Who owns your analytics group?

Where you locate an analytics practice within the business may be as critical a success factor as the team’s skills, experts say. Should you embed it within the IT organization, establish it as an independent group, or embed the function within each business unit? Here are the options, the tradeoffs, and how to decide where to locate your analytics team.

Option 1: Run analytics as an IT operation

IT has the data expertise. Integrating the analytics group within IT helps foster a common sense of purpose, and that collaborative relationship may enable faster integration of analytics with other enterprise applications. But unless they can forge a close working relationship with stakeholders, such groups risk producing great models that no one uses.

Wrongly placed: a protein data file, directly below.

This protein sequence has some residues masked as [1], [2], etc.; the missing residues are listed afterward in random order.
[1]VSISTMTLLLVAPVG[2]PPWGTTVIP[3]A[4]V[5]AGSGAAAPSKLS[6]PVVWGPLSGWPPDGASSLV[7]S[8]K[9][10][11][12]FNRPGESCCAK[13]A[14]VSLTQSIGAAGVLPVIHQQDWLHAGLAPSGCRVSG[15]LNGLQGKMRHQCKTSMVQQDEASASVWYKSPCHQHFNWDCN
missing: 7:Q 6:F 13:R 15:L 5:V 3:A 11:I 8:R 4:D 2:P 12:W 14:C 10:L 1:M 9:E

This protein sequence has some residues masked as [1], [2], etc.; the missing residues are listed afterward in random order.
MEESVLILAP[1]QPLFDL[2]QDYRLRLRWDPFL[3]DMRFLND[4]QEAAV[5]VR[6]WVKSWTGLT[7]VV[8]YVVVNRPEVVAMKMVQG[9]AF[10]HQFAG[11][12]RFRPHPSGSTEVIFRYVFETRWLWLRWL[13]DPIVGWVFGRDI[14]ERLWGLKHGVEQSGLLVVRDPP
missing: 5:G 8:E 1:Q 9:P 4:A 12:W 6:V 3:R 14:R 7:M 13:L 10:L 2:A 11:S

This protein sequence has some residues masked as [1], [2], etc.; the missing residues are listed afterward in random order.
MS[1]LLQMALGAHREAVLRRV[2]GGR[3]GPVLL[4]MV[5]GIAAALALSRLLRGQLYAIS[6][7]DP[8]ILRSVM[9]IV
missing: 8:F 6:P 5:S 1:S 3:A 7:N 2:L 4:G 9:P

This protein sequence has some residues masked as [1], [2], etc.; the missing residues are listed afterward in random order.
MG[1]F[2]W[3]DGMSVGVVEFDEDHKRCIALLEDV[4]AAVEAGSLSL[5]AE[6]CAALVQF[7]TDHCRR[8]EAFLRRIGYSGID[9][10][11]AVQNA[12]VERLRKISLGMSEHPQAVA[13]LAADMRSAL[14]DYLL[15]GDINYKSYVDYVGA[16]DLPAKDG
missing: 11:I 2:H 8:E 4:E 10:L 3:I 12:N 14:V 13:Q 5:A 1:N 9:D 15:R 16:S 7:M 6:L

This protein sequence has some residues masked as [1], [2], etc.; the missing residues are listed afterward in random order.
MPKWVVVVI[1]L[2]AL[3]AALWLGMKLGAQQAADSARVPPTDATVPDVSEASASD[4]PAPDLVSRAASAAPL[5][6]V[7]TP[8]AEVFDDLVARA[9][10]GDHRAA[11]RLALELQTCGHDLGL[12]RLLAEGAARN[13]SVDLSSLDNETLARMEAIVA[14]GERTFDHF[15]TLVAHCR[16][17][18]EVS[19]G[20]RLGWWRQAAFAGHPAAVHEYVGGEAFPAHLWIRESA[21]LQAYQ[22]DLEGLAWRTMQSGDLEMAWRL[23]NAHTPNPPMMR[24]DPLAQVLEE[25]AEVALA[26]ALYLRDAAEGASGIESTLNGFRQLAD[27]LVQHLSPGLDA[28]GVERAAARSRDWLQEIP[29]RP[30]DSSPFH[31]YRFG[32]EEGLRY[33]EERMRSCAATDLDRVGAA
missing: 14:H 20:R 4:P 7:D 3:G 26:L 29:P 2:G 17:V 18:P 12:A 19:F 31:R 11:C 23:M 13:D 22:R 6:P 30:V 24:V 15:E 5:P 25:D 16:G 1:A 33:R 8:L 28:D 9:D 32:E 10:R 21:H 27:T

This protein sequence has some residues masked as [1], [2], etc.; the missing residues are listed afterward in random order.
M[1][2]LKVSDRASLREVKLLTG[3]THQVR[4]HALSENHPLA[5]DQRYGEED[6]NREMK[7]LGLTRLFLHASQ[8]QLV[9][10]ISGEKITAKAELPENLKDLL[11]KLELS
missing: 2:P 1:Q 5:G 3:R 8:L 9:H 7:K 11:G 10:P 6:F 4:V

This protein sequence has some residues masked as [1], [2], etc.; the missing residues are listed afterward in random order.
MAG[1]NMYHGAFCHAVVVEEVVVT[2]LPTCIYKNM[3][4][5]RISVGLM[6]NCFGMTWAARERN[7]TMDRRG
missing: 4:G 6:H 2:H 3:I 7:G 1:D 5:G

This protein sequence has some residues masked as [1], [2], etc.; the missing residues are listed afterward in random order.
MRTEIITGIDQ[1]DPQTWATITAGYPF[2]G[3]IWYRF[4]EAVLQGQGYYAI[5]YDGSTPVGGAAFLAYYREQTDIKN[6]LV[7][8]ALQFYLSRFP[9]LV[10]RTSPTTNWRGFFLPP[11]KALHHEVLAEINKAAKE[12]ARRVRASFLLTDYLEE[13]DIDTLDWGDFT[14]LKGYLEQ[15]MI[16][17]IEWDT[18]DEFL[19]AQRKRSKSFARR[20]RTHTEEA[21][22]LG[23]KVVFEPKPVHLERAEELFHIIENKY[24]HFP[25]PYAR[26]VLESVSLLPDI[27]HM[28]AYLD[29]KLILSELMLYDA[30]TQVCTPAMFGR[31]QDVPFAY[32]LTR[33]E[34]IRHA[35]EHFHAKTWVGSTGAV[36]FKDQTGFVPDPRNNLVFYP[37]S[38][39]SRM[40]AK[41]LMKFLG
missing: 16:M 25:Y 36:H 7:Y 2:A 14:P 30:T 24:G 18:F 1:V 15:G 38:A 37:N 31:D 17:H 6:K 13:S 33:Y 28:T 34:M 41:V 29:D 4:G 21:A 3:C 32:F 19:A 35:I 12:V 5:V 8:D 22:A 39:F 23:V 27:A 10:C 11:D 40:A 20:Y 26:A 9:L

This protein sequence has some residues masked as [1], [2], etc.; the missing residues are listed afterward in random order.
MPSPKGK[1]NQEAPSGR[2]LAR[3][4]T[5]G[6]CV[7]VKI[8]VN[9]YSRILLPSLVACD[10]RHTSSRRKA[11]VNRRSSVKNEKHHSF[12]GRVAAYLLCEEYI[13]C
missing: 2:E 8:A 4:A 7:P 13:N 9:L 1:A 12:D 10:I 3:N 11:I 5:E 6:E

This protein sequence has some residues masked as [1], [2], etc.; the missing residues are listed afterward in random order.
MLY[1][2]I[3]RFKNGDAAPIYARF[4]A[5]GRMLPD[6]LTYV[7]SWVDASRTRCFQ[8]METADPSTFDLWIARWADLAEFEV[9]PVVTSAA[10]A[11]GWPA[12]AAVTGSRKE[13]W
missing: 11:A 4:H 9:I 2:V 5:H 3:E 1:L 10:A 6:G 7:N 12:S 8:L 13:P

Analytics groups may also disappear into the IT fabric, says John Elder, principal at consultancy Elder Research. “I wouldn’t embed them in IT because other priorities might take over.” Finally, analytics professionals who work within IT aren’t as well positioned to identify business needs, nor do they tend to be well equipped to sell the value of a model to business stakeholders in plain business language. “We techie people have to do a better job of making the business case for the model and showing that it will pay off. We’re still learning how to do that better,” Elder says.

Option 2: Let each business unit operate its own analytics group

Keeping analysts embedded in and reporting to the individual businesses is one way to make sure projects are aligned with business needs. This approach also facilitates collaboration between analysts and business stakeholders. “The initiator almost always has to be the stakeholder in the business who has the authority to authorize [the project],” says Dean Abbott, president of consultancy Abbott Analytics Inc.

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